Tabs Open Relative is a nifty and fairly-new Firefox extension that causes new tabs to appear adjacent to the tab from which they were opened, rather than after the last opened tab. There’s slightly more to it than that: it’s more accurate, although perhaps not more enlightening, to say that it makes the tab bar feel like a nested collection of queues, rather than a single large queue.
It’s actually harder to describe than it is to simply start using. Once you see the subtle-yet-intuitive way it alters tab-spawning behavior, you’ll get it immediately, and wonder why Firefox didn’t always work this way. The low version number of the current release, 0.1, belies the extension’s polish: I’ve yet to see it behave other than I’d expect it to in the course of its operation.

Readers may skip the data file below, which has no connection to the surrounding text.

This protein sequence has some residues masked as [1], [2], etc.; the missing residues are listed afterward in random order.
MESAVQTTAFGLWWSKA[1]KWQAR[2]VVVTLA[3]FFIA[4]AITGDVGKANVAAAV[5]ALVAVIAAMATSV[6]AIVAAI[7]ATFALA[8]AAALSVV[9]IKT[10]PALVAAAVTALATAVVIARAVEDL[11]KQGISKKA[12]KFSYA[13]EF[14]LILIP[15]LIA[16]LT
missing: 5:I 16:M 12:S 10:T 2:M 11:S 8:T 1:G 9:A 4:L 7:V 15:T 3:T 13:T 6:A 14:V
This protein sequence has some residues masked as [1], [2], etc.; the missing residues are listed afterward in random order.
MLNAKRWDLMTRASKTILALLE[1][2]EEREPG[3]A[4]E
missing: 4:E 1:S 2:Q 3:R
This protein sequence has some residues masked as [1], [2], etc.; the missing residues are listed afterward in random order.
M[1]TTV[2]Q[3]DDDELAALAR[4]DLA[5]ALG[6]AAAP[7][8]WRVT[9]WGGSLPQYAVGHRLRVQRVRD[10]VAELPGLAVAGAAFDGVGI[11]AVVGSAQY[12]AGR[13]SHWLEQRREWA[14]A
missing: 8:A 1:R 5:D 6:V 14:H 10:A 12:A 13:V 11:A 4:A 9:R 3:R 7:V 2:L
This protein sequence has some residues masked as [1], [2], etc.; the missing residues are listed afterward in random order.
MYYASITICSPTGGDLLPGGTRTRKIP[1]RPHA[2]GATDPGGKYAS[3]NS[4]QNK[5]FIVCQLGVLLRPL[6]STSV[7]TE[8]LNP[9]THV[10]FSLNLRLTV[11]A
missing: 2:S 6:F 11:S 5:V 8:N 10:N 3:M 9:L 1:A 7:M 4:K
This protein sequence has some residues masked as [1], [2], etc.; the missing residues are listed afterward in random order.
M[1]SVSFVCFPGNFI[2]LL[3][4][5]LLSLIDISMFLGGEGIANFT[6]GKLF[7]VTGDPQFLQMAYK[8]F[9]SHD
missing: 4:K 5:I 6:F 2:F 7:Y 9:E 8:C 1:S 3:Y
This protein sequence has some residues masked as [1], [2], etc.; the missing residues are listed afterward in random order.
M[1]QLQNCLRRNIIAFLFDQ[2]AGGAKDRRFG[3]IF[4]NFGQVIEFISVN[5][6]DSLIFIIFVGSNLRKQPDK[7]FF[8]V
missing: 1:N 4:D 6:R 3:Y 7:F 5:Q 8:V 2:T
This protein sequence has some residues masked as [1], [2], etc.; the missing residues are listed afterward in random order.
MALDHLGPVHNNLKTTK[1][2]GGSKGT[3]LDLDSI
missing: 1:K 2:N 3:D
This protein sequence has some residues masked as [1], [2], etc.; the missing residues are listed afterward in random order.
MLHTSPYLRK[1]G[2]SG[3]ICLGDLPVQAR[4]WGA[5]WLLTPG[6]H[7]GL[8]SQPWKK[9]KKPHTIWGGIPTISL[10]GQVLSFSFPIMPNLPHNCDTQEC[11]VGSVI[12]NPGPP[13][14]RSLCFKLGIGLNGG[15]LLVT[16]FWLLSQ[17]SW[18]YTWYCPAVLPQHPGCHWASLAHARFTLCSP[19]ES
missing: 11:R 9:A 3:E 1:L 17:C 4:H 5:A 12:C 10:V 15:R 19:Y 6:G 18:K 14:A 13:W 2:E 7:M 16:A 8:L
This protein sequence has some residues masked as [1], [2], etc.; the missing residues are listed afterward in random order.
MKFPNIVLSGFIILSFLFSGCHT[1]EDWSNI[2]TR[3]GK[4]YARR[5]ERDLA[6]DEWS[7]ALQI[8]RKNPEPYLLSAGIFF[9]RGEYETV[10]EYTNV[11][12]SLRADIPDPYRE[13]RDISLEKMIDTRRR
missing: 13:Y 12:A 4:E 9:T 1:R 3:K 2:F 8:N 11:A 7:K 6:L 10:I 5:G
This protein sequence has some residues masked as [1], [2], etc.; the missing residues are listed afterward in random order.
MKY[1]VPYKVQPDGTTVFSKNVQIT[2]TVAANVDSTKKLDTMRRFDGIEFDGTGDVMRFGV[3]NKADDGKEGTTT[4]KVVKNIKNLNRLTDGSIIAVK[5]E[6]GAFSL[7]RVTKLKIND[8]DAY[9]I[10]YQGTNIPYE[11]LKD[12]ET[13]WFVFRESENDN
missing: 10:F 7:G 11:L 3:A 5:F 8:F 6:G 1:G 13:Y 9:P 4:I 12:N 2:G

Another of its virtues, in my estimation, is a conspicuous absence of anything to configure. There’s nothing to do after installation, no new Options pane serving up a dizzying array of checkboxes, or any other kind of flimflammery to impress upon you what a sophisticated new piece of software you’ve just wired into the guts of your browser. It does its job, and dispenses with any flashy attempts to dazzle you. More software should be like that.
If I’m going to praise a Firefox extension, I also have to deliver a big, fat raspberry to the Firefox Extensions area of the Mozilla site, whose search functionality places second only to Penny Arcade‘s in the race for “worst ever”. Don’t believe me? Try searching for an extension whose name you already know. C’mon — I dare you!